|Smith, Kaitlyn Aurelia / Kid, The|
|Artist:||Smith, Kaitlyn Aurelia||Added:||Dec 2017|
|Add Date:||2018-01-15||Pull Date:||2018-03-19||Charts:||Classical/Experimental|
|Week Ending:||Mar 11||Feb 25||Feb 18||Feb 4||Jan 28|
|1.||Sep 14, 2018:||Sound Landscapes |
|4.||Feb 17, 2018:||On The Warpath |
I Am A Thought
|2.||Mar 08, 2018:||A Night on the Roof |
I Am A Thought
|5.||Feb 13, 2018:||Waste FM |
To Follow & Lead
|3.||Feb 24, 2018:||On The Warpath |
|6.||Feb 01, 2018:||Sound Landscapes |
Synthesizer sorceress Kaitlyn Aurelia Smith follows up her breakout album, EARS, with The Kid. This one’s purportedly traces the growth of a person from childhood to old age; that said, it’s difficult to parse this theme with the often less-than-audible vocals. Smith crafts a lush and subtle sonic environment, like if she’d been tasked to soundtrack Planet Earth with a synthesizer. For this reason, it’s better to listen to the album in one sitting and not pay too much attention to where one song ends and another begins—something which doesn’t make for a good album review. Listening to this album on a song-by-song basis, it feels redundant at times and lacks immediacy, like a slow burn that never catches fire. But when the highlights emerge—especially the album’s conclusion—they can take your breath away.|
Favorites: 2, 6, 8, 13
1) “I Am a Thought” (1:54) – Bubbly instrumental that sounds both natural and mechanical. I’ll bet this sounds amazing when stoned.
2) “An Intention” (4:01)* – The instrumental is a subtle electronic throb with some washes of synthesizer. Smith’s processed vocals are more prominent than on other songs.
3) “A Kid” (5:04) – The percussion on this song sounds like something you’d hear in world music—almost like it’s tribal. The song changes shape in the second half, incorporating vocals and more electronic elements.
4) “In the World” (3:01) – After about a minute of a strange, pastoral sonic environment, the mood shifts and vocals enter. Very similar to the previous song in execution, though not in sound. (More exciting, in my less-than-humble opinion.)
5) “I Am Consumed” (0:55) – Short, twinkling electronic instrumental.
6) “In a World, But Not of the World” (3:57)* – Brisk music with clickety-clackety percussion. Sounds almost like footwork or techno—something Björk would do. Unlike “A Kid” or “In the World,” this track doesn’t have a long introduction before the vocals.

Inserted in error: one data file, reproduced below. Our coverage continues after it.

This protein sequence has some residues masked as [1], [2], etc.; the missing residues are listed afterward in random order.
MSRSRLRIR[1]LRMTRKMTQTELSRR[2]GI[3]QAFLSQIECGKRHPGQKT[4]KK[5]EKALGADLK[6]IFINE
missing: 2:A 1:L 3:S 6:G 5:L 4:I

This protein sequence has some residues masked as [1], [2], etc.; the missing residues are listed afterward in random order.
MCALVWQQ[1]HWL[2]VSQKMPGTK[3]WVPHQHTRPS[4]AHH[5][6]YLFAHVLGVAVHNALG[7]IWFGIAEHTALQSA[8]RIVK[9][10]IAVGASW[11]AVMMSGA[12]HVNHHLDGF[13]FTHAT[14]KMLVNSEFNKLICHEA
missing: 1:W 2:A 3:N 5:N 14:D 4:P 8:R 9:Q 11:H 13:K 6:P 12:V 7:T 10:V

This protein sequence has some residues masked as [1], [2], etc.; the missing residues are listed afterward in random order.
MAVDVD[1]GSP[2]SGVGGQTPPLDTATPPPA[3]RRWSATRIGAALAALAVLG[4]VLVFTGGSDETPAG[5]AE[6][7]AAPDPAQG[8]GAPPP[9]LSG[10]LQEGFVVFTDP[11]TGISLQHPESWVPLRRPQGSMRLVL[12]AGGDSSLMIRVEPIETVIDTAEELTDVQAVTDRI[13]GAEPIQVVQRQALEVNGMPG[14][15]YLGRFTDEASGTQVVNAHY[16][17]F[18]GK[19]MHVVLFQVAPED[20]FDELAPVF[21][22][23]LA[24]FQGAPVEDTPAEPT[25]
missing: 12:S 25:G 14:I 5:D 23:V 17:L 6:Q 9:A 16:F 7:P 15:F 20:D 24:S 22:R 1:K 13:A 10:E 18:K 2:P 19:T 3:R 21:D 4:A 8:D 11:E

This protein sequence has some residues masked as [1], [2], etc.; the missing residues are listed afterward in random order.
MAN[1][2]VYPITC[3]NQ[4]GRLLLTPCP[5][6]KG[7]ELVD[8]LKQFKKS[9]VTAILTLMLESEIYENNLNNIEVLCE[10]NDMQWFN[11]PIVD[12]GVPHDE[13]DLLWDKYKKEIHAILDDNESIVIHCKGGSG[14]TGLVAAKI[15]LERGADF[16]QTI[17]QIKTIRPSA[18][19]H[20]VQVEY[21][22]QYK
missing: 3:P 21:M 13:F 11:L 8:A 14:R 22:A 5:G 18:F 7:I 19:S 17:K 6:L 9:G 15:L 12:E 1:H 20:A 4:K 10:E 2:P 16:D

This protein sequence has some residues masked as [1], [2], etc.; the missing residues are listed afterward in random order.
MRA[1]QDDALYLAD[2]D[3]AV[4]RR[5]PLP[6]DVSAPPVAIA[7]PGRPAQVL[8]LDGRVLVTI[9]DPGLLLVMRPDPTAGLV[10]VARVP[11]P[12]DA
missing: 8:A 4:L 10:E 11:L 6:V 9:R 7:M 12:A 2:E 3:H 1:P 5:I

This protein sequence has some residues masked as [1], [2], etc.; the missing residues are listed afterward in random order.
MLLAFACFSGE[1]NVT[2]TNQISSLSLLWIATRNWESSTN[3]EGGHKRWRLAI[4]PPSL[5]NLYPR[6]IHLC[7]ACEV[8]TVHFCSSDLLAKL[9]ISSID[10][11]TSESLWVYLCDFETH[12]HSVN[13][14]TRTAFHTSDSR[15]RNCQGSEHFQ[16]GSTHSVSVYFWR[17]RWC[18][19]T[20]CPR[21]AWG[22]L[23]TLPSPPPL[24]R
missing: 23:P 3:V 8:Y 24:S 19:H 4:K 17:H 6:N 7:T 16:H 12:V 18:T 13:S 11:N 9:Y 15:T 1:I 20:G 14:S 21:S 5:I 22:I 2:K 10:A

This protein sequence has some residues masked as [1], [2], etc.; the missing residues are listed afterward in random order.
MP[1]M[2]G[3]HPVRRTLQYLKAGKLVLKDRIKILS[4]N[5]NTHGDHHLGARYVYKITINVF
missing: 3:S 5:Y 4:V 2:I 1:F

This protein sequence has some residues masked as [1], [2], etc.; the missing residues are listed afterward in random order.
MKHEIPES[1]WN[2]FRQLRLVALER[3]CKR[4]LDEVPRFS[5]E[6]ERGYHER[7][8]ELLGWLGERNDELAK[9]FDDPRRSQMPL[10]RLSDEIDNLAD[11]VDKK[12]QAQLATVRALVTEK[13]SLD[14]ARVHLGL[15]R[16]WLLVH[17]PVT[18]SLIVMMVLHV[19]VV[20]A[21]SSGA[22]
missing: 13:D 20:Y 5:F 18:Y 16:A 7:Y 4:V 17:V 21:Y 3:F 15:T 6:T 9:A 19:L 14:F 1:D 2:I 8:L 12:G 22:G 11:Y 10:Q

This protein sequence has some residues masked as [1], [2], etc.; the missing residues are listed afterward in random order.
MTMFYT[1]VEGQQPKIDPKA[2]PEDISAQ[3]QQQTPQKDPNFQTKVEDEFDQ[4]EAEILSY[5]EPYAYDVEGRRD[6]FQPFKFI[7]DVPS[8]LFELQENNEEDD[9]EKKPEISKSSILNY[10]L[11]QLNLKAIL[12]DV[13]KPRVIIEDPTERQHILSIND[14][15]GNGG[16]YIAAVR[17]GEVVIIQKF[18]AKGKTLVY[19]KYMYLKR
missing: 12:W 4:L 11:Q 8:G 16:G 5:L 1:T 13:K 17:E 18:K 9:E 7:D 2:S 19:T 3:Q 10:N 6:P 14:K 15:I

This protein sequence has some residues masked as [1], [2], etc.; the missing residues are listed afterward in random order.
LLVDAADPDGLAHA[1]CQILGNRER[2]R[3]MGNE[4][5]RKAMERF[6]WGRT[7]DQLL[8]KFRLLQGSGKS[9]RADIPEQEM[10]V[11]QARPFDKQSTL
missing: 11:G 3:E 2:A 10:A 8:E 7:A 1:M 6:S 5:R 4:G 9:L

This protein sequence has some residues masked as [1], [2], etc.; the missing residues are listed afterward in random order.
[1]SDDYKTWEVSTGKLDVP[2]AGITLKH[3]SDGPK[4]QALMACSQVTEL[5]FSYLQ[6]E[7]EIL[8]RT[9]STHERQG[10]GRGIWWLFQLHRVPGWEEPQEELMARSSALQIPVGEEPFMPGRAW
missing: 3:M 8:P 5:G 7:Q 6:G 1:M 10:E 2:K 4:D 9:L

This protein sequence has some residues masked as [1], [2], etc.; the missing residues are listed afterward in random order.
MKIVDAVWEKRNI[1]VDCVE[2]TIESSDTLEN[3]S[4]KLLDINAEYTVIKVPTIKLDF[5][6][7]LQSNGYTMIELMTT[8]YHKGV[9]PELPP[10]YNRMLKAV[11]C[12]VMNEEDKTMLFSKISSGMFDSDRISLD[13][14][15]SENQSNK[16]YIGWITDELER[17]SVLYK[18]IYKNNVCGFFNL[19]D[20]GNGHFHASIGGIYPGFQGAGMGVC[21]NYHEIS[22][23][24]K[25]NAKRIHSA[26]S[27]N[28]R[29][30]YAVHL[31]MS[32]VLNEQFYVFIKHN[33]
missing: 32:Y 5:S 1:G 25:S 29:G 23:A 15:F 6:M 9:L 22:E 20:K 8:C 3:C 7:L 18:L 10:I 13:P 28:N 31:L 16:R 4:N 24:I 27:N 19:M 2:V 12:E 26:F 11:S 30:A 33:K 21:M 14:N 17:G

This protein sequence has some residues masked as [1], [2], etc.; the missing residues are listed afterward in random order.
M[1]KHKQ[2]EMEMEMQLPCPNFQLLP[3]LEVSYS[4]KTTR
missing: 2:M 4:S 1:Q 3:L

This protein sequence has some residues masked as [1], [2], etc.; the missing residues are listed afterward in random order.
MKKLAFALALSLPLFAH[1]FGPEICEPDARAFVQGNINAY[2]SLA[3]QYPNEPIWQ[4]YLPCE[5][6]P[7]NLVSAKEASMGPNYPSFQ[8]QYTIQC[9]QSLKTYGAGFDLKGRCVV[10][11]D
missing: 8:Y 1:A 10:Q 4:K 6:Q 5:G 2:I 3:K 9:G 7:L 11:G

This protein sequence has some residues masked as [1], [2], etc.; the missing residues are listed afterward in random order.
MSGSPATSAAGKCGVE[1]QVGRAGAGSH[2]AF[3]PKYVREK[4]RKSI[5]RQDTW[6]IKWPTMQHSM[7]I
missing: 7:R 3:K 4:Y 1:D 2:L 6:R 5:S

7) “I Am Learning” (3:16) – Like “A Kid,” this song sounds like a mix of world music-inspired sounds and warm, analog electronic elements. Smith’s repeated lyrics are difficult to make out; in fact, they’re borderline nonsensical.
8) “To Follow & Lead” (4:48)* – A subtler, more vocal-centric track in the vein of “An Intention.” This song is probably the best fusion of aqueous electronics and organic, world music sounds.
9) “Until I Remember” (4:24) – Very similar to “I Am Learning.” In fact, if you put these songs on shuffle I wouldn’t be able to tell them apart. Let’s pretend they’re the same song.
10) “Who I Am & Why I Am Where I Am” (5:21) – A long, slow-burning instrumental that’s really not worth your time. It’s content to spend nearly five and a half minutes on simmer without ever boiling over into something more exciting.
11) “I Am Curious, I Care” (3:45) – Drifting and ponderous first minute and a half, with synthesized strings floating along the bottom of the song. After a sudden change of pace for about thirty seconds before spiraling off into even more drifting and ponderous territory—this time with synthesized horns instead.
12) “I Will Make Room for You” (4:59) – After a minute and a half of instrumental, Smith begins singing over herself. Her clipped, disembodied vocalizations get used like another instrument, and it’s weird until they stop. Otherwise it’s another number that just floats along without much structure.
13) “To Feel Your Best” (6:20)* – Given how unremarkable some of the other tracks were, this one could’ve been an indulgent mess. I’m pleased to report that it isn’t. Here, Smith is able to leverage the song’s slow pace into gravity, drowning the listener in smooth vocals and lush waves of electronic sound. It’s a beautiful tune, one worth sitting through the rest of the album for. (Song fades to silence after the six-minute mark.)